Inequities in birth outcomes are best understood as “wicked problems” affected by challenges at the individual, interpersonal, community, and societal levels. Community-driven, place-based interventions are a promising upstream approach to address the factors contributing to poor birth outcomes, and to transform communities into spaces where all people can live and thrive. The mechanisms of successfully applying a community-driven approach to place-based transformation have not been well articulated, however. The objective of this study was to create a model of these variables using group model building, a qualitative, participatory approach in the systems dynamics tradition. By creating this conceptual model of the mechanisms facilitating and challenging community-driven work, others seeking to implement this strategy can be grounded in a more comprehensive understanding of what it means to fully engage residents to transform communities.
The Best Babies Zone Initiative is a place-based, multi-sector initiative that operates in nine locations throughout the United States. Convenience sampling was used to identify and recruit individuals who were doing community-driven work in five of these Zones across the US. Participants (n=9) engaged in one two hour session in February 2018, which was audio recorded and transcribed. Participants’ duration of doing community-grounded work ranged from 4 years to 30 years (M = 10.9, SD = 8.4). A semi-structured script was used to guide participants through the model-building session. Participants began by defining what it means to do community-driven work, what makes this approach valuable, and what makes it challenging. Next, they identified factors associated with implementing a community-driven approach and drew connections among those factors. A conceptual model was collaboratively constructed in the session.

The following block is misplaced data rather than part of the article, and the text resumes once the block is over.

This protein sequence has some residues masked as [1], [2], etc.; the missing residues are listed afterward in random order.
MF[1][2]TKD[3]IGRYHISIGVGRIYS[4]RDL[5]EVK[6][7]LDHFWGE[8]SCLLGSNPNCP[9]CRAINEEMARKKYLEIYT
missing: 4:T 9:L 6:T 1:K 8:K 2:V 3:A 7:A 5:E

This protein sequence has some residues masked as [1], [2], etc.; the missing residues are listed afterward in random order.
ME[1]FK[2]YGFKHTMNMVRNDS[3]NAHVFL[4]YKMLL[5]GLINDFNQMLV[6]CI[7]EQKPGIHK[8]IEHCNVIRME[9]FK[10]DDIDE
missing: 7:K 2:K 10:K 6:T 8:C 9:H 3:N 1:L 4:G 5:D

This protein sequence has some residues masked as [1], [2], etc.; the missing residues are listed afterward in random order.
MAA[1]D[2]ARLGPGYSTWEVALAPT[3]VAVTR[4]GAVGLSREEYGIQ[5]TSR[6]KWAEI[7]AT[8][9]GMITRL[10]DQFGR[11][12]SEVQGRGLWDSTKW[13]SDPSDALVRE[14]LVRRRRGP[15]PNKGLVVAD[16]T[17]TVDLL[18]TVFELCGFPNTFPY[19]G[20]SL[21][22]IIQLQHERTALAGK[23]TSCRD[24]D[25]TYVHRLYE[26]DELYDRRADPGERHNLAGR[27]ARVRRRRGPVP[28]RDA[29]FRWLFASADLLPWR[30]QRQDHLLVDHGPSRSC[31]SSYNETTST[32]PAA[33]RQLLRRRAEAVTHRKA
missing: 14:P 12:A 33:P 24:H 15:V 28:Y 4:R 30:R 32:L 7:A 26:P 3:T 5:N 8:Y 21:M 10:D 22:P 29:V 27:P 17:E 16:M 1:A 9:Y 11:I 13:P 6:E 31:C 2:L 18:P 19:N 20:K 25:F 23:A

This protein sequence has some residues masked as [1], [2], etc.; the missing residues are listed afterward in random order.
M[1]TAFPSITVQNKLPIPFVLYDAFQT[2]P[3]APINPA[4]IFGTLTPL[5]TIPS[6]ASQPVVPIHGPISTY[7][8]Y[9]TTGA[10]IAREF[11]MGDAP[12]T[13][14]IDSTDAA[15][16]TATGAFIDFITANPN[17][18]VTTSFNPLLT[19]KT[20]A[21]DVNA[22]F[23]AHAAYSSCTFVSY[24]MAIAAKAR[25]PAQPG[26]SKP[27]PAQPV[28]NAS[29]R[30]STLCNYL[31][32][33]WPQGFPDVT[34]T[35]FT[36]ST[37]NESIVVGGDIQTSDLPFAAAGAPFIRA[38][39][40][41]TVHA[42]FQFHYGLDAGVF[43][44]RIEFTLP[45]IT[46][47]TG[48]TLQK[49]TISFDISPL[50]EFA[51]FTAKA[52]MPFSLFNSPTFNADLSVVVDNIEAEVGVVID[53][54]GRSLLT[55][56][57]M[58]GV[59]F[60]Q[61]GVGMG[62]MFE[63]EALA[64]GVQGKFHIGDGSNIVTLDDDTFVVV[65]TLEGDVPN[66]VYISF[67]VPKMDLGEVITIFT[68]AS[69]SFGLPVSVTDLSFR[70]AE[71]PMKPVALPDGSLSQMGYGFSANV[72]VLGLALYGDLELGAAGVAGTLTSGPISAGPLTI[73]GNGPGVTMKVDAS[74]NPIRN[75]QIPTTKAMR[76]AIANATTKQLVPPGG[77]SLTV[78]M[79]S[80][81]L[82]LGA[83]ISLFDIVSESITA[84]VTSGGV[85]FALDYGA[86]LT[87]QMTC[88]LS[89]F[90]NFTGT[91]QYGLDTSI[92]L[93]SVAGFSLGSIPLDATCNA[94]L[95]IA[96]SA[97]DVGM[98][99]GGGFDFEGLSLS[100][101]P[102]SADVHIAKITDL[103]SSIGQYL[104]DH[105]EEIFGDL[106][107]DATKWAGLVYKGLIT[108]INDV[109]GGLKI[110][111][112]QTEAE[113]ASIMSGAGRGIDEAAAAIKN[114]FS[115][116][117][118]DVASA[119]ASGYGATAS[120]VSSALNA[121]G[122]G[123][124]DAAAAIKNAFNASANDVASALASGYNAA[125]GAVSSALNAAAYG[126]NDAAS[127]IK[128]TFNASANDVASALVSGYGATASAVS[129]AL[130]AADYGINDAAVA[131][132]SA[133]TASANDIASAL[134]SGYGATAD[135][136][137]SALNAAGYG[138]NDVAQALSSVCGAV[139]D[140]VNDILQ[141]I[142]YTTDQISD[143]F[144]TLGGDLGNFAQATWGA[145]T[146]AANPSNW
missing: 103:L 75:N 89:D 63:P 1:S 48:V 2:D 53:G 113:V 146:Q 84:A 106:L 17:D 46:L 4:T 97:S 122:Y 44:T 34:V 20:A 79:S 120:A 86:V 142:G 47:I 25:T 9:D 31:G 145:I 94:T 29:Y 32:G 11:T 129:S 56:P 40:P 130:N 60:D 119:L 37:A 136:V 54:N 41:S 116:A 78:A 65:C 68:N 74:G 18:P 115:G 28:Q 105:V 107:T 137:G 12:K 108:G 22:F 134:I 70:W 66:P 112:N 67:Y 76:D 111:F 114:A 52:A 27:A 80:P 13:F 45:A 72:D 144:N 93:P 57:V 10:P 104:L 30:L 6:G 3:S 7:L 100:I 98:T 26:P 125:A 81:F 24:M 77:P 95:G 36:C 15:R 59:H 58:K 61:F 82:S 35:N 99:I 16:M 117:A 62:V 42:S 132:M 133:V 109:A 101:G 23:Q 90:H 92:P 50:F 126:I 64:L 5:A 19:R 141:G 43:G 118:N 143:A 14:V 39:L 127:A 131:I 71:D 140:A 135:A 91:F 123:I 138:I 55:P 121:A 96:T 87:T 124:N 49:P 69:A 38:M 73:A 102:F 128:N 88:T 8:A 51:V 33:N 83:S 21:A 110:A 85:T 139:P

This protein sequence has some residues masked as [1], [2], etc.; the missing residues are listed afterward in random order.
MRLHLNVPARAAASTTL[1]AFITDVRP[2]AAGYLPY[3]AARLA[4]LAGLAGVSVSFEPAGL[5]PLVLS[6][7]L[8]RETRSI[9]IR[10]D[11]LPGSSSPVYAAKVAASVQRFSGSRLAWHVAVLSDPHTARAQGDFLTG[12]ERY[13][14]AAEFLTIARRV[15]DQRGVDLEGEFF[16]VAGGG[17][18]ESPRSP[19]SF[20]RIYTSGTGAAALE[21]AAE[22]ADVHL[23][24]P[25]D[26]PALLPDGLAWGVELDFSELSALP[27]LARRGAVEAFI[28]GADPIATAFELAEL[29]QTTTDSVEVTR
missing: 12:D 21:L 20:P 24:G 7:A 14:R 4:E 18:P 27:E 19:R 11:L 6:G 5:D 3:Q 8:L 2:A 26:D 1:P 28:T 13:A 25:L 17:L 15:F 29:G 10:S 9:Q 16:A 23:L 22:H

Group model building provided a useful methodology to learn from practitioners who are using a community-driven approach to develop and implement place-based initiatives. The model reflects the complexity of engaging in community-driven work and resulted in the identification of factors, and connections between them related to: organizational collaborations, the relationships between organizations and funders, direct work with community residents, and organizational best practices. A number of key leverage points were identified to facilitate community-driven work.
As the field of social work seeks to identify and implement effective strategies to achieve health equity, as articulated in the Social Work Grand Challenges, community-driven approaches must be prioritized. Findings from this study can be used to support practitioners doing this work by: (1) informing their understanding of the complexities of community-driven work, (2) helping them plan for potential challenges, and (3) leveraging opportunities for full, meaningful engagement. Further, this model can be used by researchers to better understand the nuances of doing community-driven work, which is an important component of measuring the effectiveness of this approach in working towards health equity.